“On that particular service, it’s often encrypted and it’s an anonymous way to communicate,” Craft said.

“A legit company just won’t use that.”

Craft said people should also pay attention to 1800 numbers.

“While they have legitimate uses, they are (also) associated with fraud,” he explained.

He advised against sending money to someone you don’t know and can’t identify – especially if there’s no address on the contact page.

Chris Satchi of the Australian Bond Exchange said if you’re investing in government bonds, don’t be fooled by a good offer.

“The reality is they pay about half to one percent a year. Most scams will offer you five, five-and-a-half,” Satchi said.

“So right away, if it’s more than one (percent), it’s a red flag.”

Statement from a CBA spokesperson

“We are always very concerned when we become aware of fraud and scams affecting customers and the wider community. Despite the efforts and efforts of regulators, law enforcement agencies and the banking industry, unfortunately, such frauds and scams still occur. We are assessing frauds and scams on a case-by-case basis, but it is widely recognized that scams are becoming more sophisticated, leading to increased industry-wide investment in resources, systems, data and intelligence to fight scams and alert the Australian public to the risks of the community faces.

“Customers need to stay vigilant, protect their banking information and be smart about who they send money to.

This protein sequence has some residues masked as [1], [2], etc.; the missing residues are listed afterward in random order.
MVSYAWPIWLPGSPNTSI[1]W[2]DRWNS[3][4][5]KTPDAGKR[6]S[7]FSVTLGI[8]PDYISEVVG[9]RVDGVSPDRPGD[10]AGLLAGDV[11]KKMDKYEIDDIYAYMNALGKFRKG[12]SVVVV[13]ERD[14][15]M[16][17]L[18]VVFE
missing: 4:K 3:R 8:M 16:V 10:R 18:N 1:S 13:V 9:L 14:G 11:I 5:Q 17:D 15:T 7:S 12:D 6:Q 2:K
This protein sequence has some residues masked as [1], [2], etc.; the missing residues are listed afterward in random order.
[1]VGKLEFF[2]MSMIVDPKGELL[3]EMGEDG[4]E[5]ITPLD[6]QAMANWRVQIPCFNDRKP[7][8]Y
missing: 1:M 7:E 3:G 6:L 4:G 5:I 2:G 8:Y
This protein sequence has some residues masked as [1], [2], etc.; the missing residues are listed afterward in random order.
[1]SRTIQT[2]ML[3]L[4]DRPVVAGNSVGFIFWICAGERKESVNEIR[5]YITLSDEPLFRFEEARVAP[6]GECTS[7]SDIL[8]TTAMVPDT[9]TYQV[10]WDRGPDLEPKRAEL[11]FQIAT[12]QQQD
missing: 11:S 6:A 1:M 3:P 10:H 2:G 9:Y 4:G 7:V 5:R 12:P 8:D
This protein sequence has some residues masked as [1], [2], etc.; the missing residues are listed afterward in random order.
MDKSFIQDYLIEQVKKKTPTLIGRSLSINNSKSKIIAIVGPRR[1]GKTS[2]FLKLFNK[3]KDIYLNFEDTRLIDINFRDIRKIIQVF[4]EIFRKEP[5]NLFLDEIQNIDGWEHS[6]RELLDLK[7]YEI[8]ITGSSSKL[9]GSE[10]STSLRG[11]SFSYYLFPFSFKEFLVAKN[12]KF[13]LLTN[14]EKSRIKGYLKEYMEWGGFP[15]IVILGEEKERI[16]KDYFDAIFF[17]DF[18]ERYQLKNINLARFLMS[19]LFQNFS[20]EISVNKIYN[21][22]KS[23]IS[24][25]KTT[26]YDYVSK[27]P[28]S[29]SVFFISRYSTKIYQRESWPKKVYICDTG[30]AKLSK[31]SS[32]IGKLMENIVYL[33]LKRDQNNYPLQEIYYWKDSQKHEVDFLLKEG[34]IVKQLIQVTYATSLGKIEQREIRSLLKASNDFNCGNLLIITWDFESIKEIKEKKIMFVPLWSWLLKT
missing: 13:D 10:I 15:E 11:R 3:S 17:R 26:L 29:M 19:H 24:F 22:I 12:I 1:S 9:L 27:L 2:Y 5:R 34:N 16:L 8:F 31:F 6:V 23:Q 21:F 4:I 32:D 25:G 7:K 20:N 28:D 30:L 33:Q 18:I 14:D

“Once we are notified of suspicious activity on an account, we work closely with other banks and law enforcement to take action and do our best to recover all funds.

“If you think you’ve been scammed or notice a transaction you didn’t make, contact your bank immediately. The best chance of getting a refund is if action is taken as soon as possible.”

Statement by Chris Sheehan, Executive, Group Investigations, NAB Fraud

We have seen a significant increase in scams in recent years and unfortunately these have devastating consequences for affected victims. Investment scams, in particular, remain one of the top four types of scams our clients report, alongside romance scams, business email compromise, and remote scams.

As soon as we learned that CBA’s customer had been the victim of a scam, we immediately blocked the account and conducted further investigation. We will always make every effort to prevent these scams and recover money where possible. However, once the money is in a victim’s account, it can often be difficult to get it back due to the sophistication of these criminals and the speed with which these payments are made.

That’s why it’s so important for people to stay vigilant and stay alert to what to watch out for to protect themselves from scams. Never be pressured to pay for anything immediately during a cold call or conversation, and be sure to confirm the identity of the person you are sending money to before completing a transaction. It’s best to treat these transfers like handing over cash to someone you don’t know, so think twice before making the payment.

NAB invests heavily in the latest cybersecurity and fraud detection capabilities with a dedicated team that monitors customers’ accounts 24 hours a day, 7 days a week for suspicious activity. If you believe you have been the victim of a scam or notice fraudulent activity, take action and contact your bank immediately.